Durbin Council looks to improve DDHF

The carnival at Durbin Days Heritage Festival did not live up to expectations this year and at its regular meeting August 12, Durbin Town Council discussed ways to change the festival.

The mayorless council was led by chairperson Mike Vance, who said he believes council should organize a committee to focus on the festival for next year.

“We’ve got to do something different,” he said. “We’ve got to change the whole program. This carnival really put the boats to us. He was supposed to have five adult rides, five kiddie rides, and cotton candy and things, but his son didn’t bring his truck.”

DDHF coordinator Donald Peck said that the carnival owner did not meet the requirements of the contract which left the festival without several staple items, including cotton candy and funnel cakes.

Former Durbin resident Jerry Nelson asked if the bill was paid in full since the carnival did not meet the needs of the town.

“I’m sorry to say, but the ball got dropped somewhere,” he said. “If that guy was supposed to bring five adult rides and five kids rides, and this and that, did we pay the bill? If there’s a contract there, and he didn’t hold up to his end of the deal, we don’t owe him that full amount.”

Nelson’s question was not answered. He continued to explain that although he lives in Lumberport now, he is willing to serve on a committee and has several ideas for upcoming events in the town.

“My heart is still here in Durbin,” he said. “I want to be here to help. Donald, you’ve done very well, but I think it’s time that we all need to stick together and make it better. We need to start here tonight. I’ve got several ideas. My goal is to have a log loading contest. You have to involve the whole family before it will work. Deep down, we’re all family here whether you move away or not. This is where the roots are. I’d like to see it build up.”

Council did not take action on the Durbin Days Heritage Festival, but did agree to form a committee for the 2015 celebration.

In updates:

• Council discussed a billing issue with Almost Heaven Habitat for Humanity. Council and Habitat have a Memorandum of Understanding (MOU) regarding use of the bunkhouse during the month of July.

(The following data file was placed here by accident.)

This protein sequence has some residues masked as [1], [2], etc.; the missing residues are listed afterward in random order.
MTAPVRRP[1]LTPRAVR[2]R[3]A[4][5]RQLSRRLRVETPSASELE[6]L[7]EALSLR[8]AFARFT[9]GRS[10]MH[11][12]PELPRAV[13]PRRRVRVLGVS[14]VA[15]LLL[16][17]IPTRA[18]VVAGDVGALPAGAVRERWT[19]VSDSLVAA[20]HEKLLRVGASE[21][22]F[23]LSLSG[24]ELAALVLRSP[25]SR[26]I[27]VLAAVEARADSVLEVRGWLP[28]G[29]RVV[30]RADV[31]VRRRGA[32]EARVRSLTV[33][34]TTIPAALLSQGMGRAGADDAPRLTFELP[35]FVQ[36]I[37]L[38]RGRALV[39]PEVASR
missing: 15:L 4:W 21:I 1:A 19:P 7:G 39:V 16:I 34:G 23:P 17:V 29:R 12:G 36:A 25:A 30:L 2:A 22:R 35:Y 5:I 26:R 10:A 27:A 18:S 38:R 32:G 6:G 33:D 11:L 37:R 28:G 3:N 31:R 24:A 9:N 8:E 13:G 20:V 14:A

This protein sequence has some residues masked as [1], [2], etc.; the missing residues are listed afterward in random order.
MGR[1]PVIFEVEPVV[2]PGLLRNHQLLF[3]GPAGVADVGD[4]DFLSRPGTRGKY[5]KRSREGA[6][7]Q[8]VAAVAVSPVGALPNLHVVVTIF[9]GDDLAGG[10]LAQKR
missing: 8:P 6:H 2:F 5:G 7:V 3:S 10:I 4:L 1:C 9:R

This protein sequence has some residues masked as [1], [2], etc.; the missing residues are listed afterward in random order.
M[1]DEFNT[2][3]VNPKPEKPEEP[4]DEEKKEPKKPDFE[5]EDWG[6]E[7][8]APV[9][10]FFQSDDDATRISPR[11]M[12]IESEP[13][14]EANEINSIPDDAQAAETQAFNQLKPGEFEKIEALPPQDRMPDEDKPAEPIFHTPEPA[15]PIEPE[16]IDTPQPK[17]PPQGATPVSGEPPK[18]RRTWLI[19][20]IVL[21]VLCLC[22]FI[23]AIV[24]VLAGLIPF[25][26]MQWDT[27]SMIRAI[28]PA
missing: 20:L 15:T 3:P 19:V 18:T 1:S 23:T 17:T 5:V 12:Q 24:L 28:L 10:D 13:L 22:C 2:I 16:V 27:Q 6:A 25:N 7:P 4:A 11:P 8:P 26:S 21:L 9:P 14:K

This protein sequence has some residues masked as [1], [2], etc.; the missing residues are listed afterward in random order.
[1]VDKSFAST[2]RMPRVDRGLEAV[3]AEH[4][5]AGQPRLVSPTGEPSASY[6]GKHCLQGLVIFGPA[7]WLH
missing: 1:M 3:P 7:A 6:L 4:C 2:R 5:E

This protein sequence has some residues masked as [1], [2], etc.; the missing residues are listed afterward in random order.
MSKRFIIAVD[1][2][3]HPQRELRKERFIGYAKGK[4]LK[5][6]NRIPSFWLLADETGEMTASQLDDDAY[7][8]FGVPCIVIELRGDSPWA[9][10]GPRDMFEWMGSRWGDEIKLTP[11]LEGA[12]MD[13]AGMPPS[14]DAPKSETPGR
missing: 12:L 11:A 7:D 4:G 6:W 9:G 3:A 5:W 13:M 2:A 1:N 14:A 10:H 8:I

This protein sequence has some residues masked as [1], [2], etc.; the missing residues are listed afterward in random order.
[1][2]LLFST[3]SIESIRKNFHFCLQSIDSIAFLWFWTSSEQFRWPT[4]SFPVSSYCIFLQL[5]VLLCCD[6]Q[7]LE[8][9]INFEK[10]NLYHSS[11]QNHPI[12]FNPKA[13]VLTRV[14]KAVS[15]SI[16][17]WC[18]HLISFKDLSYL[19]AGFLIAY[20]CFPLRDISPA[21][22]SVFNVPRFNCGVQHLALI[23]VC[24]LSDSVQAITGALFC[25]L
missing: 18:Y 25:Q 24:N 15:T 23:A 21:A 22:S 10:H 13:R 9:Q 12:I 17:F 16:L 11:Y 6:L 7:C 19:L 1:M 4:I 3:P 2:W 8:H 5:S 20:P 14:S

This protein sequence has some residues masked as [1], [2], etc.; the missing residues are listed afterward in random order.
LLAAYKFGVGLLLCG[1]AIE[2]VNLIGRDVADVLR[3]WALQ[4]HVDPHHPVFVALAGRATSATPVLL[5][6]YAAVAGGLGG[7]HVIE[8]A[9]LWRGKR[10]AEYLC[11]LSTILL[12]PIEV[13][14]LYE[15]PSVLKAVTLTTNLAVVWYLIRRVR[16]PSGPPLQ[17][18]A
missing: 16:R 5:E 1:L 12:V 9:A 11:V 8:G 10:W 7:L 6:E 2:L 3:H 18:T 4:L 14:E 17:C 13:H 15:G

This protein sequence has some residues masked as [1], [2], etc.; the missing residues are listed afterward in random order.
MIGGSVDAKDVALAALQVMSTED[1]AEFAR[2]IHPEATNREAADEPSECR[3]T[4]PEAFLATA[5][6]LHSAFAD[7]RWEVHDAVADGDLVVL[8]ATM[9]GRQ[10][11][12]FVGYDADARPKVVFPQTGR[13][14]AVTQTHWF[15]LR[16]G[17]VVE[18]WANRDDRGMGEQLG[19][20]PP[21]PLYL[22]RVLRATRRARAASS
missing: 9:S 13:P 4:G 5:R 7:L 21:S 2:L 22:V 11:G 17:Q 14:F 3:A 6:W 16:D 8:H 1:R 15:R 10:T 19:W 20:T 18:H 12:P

The MOU states that the town may use the bunkhouse in July for Durbin Days and the town will reimburse Habitat for water, sewage and electricity for the month of July. Former town recorder Danielle Findley explained that there is a discrepancy in the reimbursement amount.

Findley said the Habitat office was contacted on several occasions to settle up with the town on the 2013 bill and now the 2014 bill has been added to the amount to be paid.

“In that MOU, it doesn’t say a certain dollar amount, it just says that we would reimburse them for the amount of the bill,” Findley said. “To me, that would imply whatever the bill is, that’s what we’ll reimburse them, but they want to charge the town two-hundred, forty dollars for the month of July and the bills are actually around sixty dollars.”

Council tabled the issue until the special meeting Wednesday, August 20, to allow Habitat representatives to be present at the meeting.

• Bartow-Frank-Durbin Volunteer Fire Department and Rescue Squad fire chief Buster Varner reported that the state fire marshal recently inspected the BFD fire houses in Durbin and Green Bank, and he was pleased with the state of both stations.

Varner also gave an update on the fire department in general.

“We updated with some newer trucks and we’re going to sell some of our older trucks,” he said. “Right now, we can roll out with seventeen thousand gallons of water which makes a big difference on fires. One of our things we’re trying to do is get our Class 9 down to a Class 8 in our service area which is six miles from the station.”

Varner said if the classification changes, that will mean the upper end of the county will have continuous coverage from both stations – from the top of Cheat to Dunmore. It also means insurance costs will decrease for homes in that coverage area.

BFD hired EMT Aleisha Cassell to work between the two stations, ensuring that someone is always at one of the offices.

“She’s at Durbin Monday, Wednesday and Friday, and she’s at Green Bank station Tuesdays and Thursdays,” Varner said. “We’ve got her employed to try to speed up the process. If we have an accident, we can get her out there quicker. We’re hoping to do more.”

Varner said people have a misconception about what it takes to be a volunteer firefighter.

“It’s more to it than just going over there and jumping on a truck,” he said. “People have no idea how much training the firemen have to do. You have to have CPR, First Aid, defensive driving, fire officer classes, Section 1, Section 2, HAZMAT, all of that stuff you have to have before you can even get on the fire truck and respond to a scene.”

In the past year, BFD responded to 97 calls which ranged from medical emergencies, to wrecks and fires.

• Vance updated council on David Cain as the town flood control coordinator. He said Cain attended training in Charleston and brought an updated map back to the town office. Vance added that he was surprised that the floodplain in Durbin is smaller and a lot of places that were previously considered in the floodplain are no longer in danger.

• Council tabled appointment of a new mayor and new recorder. The matters are set for a special meeting August 20 at 6:30 p.m.

Suzanne Stewart may be contacted at sastewart@pocahontastimes.com

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